The Hasegawa kit goes together well without any vices. The first step is the cockpit and it looked great after an airbrushed coat of Gunze zinc chromate green. I have seen reference photos of the P-40 cockpit seat in bare aluminum but perhaps the humid climates the P-40 lived in warranted a zinc chromate coating for the seat as well? Inconclusive references led me to paint the seat the cockpit color with some silver drybrushing helping to lessen my anxiety over the correct painting step for the seat.
I used the kit supplied decal for the instrument dials and faces over the kit plastic part K1 + K2. There are two choices. You can paint the instrument panel flat black and place a clear decal (#39 + 40) with white outlines or use a solid sheet (#35+36+37) with a black background featuring white dials. I chose the solid sheet approach preferring to spray it with a flat clear coat to get the right tone. It worked well. I used Microset on the plastic laying the Hasegawa kit decal #35+36+37 with additional application of Microset on top. I pierced the decal while it was still hard with a sharp pin on the key dials to allow trapped air to escape and the decal fit flawlessly. I am pleased with the results – they are better than I could do with a paintbrush. The decal fit on all the dial faces and I like it!
I enjoy building resin cockpits and use Eduard etched parts, “when it makes sense”. Some cockpits are wide open and they look great (because you can look into them) when properly painted and weathered. I am not the type of modeler who will spend hours detailing an interior if it cannot be seen. This cockpit looked great when it was finished and dropped right into place. You can actually do this after the fuselage halves are glued and dry or as the instructions seem to encourage, you can add the cockpit before the fuselage goes together. It’s your choice. Both seem to be workable. I added the radiator first holding the cockpit halves together with clamps until the radiator was in place. I then glued the fuselage together and added the cockpit as a drop in component in order to align the back headrest area. I left the headrest off until later in assembly to allow me to more easily mask this area for painting and add the headrest at the end of construction or just before final flat coat.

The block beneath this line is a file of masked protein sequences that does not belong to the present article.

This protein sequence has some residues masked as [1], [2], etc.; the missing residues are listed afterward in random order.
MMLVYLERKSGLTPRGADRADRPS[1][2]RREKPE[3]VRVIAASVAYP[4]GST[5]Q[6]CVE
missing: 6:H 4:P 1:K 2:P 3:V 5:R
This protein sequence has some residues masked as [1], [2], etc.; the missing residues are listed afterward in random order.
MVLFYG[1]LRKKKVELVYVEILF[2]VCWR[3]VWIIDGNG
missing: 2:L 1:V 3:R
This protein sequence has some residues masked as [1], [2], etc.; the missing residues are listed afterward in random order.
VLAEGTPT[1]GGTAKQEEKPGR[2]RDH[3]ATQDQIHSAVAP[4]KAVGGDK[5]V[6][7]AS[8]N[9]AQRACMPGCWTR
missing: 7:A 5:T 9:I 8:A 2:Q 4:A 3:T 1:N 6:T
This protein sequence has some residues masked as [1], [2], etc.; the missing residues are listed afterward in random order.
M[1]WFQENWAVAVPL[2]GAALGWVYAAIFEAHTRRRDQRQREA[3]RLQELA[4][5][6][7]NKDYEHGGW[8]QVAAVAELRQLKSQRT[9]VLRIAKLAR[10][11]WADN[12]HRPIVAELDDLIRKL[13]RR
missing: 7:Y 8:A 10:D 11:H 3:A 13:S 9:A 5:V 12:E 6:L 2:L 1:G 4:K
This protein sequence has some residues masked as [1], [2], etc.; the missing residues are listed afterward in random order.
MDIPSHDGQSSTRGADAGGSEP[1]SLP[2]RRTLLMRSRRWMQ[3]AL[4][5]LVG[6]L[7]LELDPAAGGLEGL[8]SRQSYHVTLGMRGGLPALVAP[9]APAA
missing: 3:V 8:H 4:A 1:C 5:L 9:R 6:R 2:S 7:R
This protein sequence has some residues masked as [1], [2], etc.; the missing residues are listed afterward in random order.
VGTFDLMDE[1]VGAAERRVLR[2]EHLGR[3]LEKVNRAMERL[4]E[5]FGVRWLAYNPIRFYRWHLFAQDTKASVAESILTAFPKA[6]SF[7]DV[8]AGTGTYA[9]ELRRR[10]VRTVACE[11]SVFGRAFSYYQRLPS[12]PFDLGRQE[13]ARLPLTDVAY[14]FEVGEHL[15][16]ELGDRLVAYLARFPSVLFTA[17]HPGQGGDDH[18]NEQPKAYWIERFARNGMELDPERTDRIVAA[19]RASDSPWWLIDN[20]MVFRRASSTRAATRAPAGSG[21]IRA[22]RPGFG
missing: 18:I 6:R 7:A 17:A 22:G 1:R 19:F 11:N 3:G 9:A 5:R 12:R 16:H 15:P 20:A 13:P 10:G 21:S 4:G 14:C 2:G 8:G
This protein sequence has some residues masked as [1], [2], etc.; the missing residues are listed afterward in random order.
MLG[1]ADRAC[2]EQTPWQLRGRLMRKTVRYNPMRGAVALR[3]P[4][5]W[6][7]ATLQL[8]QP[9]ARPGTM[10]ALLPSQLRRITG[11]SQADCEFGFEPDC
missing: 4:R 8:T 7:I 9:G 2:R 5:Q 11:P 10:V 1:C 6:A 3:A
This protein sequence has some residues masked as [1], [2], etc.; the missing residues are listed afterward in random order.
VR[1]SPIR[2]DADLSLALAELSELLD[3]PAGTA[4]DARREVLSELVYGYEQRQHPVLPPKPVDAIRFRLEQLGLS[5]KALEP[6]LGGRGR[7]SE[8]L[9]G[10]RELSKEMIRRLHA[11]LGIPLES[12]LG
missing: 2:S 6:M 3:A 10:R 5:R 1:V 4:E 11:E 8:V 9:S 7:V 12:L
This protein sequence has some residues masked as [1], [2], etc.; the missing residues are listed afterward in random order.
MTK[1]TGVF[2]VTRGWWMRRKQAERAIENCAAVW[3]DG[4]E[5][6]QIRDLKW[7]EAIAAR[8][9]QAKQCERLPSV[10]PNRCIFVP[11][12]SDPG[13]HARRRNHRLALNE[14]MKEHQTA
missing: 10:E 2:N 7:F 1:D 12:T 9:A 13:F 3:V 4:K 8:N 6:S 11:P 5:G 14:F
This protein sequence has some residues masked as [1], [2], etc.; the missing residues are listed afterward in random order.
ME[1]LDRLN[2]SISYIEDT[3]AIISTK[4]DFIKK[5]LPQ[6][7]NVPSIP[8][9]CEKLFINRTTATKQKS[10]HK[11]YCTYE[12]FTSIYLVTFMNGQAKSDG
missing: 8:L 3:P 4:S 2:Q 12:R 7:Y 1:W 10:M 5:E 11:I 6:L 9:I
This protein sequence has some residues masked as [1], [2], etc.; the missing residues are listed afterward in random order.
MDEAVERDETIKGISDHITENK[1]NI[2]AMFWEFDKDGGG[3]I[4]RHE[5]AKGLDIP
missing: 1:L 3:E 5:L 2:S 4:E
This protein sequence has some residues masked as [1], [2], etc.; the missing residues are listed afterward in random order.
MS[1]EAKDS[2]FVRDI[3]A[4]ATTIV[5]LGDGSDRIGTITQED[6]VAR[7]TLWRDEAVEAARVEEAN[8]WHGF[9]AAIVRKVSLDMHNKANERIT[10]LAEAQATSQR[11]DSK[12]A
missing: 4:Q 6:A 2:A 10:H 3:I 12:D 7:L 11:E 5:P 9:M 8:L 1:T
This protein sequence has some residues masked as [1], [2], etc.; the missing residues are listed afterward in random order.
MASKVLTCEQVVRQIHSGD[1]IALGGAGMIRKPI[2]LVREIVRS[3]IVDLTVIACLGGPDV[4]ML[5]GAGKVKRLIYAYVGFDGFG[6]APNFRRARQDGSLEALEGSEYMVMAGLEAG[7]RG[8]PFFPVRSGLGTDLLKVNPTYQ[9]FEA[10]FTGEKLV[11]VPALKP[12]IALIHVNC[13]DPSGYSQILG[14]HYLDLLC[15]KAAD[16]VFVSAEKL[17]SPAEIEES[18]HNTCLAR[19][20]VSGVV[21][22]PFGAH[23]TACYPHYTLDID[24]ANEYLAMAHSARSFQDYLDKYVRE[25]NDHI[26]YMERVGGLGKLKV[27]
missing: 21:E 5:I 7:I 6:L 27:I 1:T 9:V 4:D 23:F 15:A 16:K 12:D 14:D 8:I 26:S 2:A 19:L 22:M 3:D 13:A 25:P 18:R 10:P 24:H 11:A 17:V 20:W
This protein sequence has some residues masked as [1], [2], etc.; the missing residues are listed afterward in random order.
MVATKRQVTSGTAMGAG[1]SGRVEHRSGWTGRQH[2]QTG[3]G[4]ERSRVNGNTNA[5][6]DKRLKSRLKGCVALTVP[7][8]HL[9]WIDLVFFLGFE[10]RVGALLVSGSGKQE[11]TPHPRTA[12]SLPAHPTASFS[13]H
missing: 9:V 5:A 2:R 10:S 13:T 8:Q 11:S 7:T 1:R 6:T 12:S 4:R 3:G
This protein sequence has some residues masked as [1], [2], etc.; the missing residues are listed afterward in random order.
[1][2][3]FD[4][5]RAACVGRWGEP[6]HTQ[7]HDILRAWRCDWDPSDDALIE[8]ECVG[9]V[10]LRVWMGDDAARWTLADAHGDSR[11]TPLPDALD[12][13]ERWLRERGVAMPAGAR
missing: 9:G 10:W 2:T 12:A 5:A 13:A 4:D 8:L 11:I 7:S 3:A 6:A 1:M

There have been many comments regarding the fuselage split and how nice it would be to have a one-piece fin to nose fuselage half. Yes, it would be nice. No, it was not hard to attach the tail section and fill in any gap. There were no gaps. It is split along a panel line so its up to you how much you want to fill and re-scribe. I did not spend much time on this since the use of Tenax glue and Gunze Mr. Surfacer cured all my concerns. I used the same technique on the wing .50 caliber guns. A bit of sanding and a tri-stick polish and the guns fit flush and showed no seams when painted.
In step three I took the kit exhausts, parts Q1-Q2-Q3, and hollowed out the exhausts with a Dremel bit. It looks much better after this step. The alternative is to get the Ultracast resin exhausts. Each exhaust part goes in a separate area – that’s an example of Hasegawa’s attention to detail in this kit. Instead of the usually good enough they provided what we want – the unique aspects of the exhaust detailed in plastic. I attached these after the kit was painted and flat coated.